This is an excerpt from a talk given by Zen Master Seung Sahn to the members of Hwa Gye Sah, our temple in Seoul, on the evening before Buddha’s Enlightenment Day. Traditionally Buddhists will stay up all night practicing meditation on this night in emulation of the Buddha before his great enlightenment. Second of two parts.
Zen Master Seung Sahn begins this second part of his speech by chanting a poem.
Before the ancient Buddha was born,
There was this one thing — lucid, round and clear.
Na Mu Ah Mi Ta Bul
Originally nothing, but today
White snow covers the world.
Na Mu Ah Mi Ta Bul
Tomorrow is Buddha’s Enlightenment Day. Just like Buddha, we have gathered here to attain something. Someone tries Kwan Seum Bosal, Kwan Seum Bosal, Kwan Seum Bosal: Who is trying Kwan Seum Bosal, who is that? Who is chanting? What is that thing that chants? What is that thing that tries Kwan Seum Bosal? We call that “don’t know”; we call that “cut off all thinking”– before thinking. We come here and try to keep a before thinking mind.
For six years the Buddha kept “What am I?” and kept “don’t know.” But in front of the Buddha many beautiful women were dancing; demons appeared, many things appeared. He understood that all these things came from his mind. They appear and disappear over and over again. If I have no mind, then nothing appears. So, I ask all you Hwa Gye Sah members, do you have mind or not? If you say you have mind, this stick will hit you. If you say you don’t have mind, this stick will also hit you. Will you say you have mind, or will you say you have no mind? You must understand how to answer! If you want to understand� how to answer, you have to earnestly and sincerely practice Zen.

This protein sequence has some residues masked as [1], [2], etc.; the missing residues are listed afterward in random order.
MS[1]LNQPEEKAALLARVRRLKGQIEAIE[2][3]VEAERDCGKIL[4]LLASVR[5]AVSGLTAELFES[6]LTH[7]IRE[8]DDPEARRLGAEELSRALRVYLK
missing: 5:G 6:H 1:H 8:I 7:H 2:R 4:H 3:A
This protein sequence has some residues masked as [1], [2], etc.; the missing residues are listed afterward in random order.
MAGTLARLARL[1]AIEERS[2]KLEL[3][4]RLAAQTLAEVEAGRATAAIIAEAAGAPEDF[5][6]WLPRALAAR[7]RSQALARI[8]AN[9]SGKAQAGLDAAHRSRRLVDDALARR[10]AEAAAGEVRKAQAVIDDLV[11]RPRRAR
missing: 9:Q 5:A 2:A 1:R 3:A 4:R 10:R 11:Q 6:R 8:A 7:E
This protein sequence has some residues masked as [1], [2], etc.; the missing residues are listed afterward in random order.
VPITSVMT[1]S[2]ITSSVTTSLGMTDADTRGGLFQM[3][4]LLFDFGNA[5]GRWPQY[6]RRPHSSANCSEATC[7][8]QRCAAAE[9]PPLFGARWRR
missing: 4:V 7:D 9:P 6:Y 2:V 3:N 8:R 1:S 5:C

A long time ago Shakyamuni Buddha sat under the bodhi tree for six years. Then one morning he saw a star and got enlightenment. In our world many kinds of religion have appeared: Judaism, Christianity, Islam. Today many people believe in these religions. In the Buddha’s time, also, there were many kinds of religion. But the Buddha left all these beliefs behind and went to the mountain. He only asked himself, ” What am I?” Then he attained enlightenment. So Buddhism is a religion of enlightenment, not of belief. Of course, we say somebody becomes Buddha or somebody attained dharma. All these things are nescessary, but they are only teaching words. Originally Buddhism means attain my true self, attain “Buddha is mind, mind is Buddha.” You must attain to that! OK?
The Sixth Patriarch, Hui Neng, unlike the Buddha, had a very simple situation. Every morning he helped his mother; went to the mountains, got firewood, sold the firewood, got money and bought food. He did not get married; he only went to the mountain every day and supported his mother–a very simple mind. But look at our minds; they are very complicated. We have many things to do: save money, make investments, etc. But the Sixth Patriarch’s mind was very simple…too simple.